After Anna Akana and Ray William Johnson uploaded all five acts of their sci-fi, teenage drama Riley Rewind to Facebook and YouTube under the banner of their Runaway Planet studio, Akana quickly moved onto a new project.

The burgeoning entertainer is releasing 12 short films in 2014, so that she may hone her writing and directing skills and essentially “learn by doing.” The first of Akana’s shorts to hit the internet was Hallucination, a two-minutes-and-fifty-six departure from her regularly scheduled, vlog-style videos and a look look at a mental health patient who battles a figment of the imagination. More shorts are shot and scheduled for release in the very near future, but in the meantime Akana took to her camera to talk about the short filmmaking process in the kind of detail creators of all kinds (unless you’re Freddie Wong) tend to shy away from.

In addition to telling viewers the importance of a fantastic, likable crew and shouting out to resources like Cast and Crew Call that can help filmmakers find one, Akana breaks down the production costs of her first two shorts in the video and divulges the budgets of two more that haven’t yet been fully shot. Hallucination, for instance, ran up a bill of $1,479.94, including $800 for crew, $200 for the location, $341 for craft services, $28.35 for props, and $110.39 for Pro Scores Software (for musical tracks). Afflicted, the next short in line that’s yet to be released, totaled $3,519, including $1955 for crew (a lot of which went towards a very good makeup artist), $598 for craft services, $550 for production insurance, $115 for a cooler, $202 for makeup and supplies, and $99 for wardrobe.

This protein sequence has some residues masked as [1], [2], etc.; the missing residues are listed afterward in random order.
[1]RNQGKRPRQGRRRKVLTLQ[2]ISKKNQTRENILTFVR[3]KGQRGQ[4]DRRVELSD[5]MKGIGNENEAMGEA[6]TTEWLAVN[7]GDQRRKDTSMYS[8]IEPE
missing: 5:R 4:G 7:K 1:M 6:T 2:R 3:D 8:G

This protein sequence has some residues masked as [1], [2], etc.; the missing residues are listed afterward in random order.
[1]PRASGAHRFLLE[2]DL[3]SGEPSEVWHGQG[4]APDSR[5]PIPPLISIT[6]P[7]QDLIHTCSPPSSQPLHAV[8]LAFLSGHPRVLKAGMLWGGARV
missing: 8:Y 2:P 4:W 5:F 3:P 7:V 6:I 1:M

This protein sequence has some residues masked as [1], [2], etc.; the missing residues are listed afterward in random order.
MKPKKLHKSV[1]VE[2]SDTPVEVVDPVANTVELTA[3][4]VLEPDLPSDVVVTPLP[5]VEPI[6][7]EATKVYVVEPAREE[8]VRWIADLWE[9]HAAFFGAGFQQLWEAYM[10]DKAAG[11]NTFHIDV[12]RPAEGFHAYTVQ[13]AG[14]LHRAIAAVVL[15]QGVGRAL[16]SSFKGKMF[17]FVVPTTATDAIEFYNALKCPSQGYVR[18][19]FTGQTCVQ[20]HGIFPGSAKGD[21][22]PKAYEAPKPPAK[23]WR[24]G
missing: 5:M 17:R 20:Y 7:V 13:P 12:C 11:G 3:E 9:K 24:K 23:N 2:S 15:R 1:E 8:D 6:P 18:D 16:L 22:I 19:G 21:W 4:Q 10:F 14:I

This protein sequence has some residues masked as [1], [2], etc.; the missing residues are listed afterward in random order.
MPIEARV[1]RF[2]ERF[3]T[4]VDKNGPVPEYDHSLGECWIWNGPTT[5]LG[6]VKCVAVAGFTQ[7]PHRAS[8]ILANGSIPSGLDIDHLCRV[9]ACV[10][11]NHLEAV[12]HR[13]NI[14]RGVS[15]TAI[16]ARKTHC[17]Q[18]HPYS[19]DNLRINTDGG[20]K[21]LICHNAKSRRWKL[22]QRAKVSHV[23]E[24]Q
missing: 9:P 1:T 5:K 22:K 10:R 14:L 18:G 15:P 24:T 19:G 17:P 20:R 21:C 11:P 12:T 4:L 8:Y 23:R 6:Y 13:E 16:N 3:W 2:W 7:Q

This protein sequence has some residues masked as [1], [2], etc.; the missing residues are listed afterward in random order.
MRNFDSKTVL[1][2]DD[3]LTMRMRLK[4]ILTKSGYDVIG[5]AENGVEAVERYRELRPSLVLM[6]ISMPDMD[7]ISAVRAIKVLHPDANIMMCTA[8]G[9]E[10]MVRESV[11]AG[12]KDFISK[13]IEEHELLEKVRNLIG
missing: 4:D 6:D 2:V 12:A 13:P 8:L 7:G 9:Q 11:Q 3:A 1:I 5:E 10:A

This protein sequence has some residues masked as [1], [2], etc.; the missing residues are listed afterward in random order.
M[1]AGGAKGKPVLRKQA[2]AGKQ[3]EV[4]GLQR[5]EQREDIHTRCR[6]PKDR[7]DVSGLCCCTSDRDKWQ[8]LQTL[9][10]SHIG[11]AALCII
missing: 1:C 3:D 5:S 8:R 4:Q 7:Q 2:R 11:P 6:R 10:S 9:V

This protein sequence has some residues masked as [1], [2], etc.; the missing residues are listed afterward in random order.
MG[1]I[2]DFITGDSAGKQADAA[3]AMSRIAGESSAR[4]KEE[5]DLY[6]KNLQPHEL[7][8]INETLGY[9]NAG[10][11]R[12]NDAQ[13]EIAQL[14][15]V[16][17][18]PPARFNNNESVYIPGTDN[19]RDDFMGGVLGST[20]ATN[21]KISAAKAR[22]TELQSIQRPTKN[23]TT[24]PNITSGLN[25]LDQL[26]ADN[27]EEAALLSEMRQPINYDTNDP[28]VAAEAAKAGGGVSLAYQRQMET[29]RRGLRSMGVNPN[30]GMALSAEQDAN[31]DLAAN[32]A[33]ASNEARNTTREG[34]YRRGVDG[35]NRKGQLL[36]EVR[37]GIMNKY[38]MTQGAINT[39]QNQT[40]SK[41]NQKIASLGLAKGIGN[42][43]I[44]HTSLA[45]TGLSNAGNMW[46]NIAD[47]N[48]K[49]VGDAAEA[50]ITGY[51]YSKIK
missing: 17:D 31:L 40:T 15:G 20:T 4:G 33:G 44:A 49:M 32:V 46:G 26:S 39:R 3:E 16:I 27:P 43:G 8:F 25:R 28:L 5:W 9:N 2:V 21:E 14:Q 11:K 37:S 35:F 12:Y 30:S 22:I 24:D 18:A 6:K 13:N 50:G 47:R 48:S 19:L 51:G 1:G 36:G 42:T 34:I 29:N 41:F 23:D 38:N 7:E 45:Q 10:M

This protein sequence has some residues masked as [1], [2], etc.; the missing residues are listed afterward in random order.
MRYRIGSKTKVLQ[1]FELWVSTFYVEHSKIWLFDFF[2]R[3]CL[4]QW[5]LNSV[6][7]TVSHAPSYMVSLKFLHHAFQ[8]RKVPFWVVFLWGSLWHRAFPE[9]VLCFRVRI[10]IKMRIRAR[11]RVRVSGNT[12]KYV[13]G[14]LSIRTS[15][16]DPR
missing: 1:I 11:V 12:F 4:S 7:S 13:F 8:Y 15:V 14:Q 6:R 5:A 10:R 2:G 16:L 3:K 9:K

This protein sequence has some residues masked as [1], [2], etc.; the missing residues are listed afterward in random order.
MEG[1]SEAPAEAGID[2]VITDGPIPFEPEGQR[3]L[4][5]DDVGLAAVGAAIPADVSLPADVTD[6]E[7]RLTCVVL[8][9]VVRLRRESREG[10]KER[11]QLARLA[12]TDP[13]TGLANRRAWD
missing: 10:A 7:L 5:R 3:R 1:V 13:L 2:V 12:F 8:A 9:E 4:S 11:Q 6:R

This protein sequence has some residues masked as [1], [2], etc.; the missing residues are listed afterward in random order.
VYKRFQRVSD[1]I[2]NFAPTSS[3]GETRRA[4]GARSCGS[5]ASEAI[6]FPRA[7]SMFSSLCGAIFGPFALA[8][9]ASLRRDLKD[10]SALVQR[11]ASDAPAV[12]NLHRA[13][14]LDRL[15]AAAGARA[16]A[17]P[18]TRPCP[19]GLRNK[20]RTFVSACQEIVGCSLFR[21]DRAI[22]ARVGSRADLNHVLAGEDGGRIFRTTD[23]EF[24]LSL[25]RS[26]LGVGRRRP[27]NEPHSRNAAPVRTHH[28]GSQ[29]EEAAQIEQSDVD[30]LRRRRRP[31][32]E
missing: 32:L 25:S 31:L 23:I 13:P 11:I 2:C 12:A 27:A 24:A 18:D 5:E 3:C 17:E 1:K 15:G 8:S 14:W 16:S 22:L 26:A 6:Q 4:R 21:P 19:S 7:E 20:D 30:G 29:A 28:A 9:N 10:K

The budgets represent not-so-insignificant amounts of money, especially for independent content creators, but Akana feels strongly that the experience of making the films is worth the expenditures. “When you compare it to a semester at college or how much I spent on textbooks for the one year that I went to college, it’s kinda cheaper,” Akana explains in the video. “Or about the same depending on where you went.”

Akana also reveals in the About section of the video how she started producing the shorts so she could challenge herself. Much like her partner in Runaway Planet, she became less proud of her vlogging videos and started to feel like they became little more than a way to help pay the bills. “When my show became nothing more than a way to pay for classes, the fun went out of it,” Akana writes. “I didn’t look forward to filming anymore. I didn’t feel creative. I didn’t feel excited. And that’s no way to be.”

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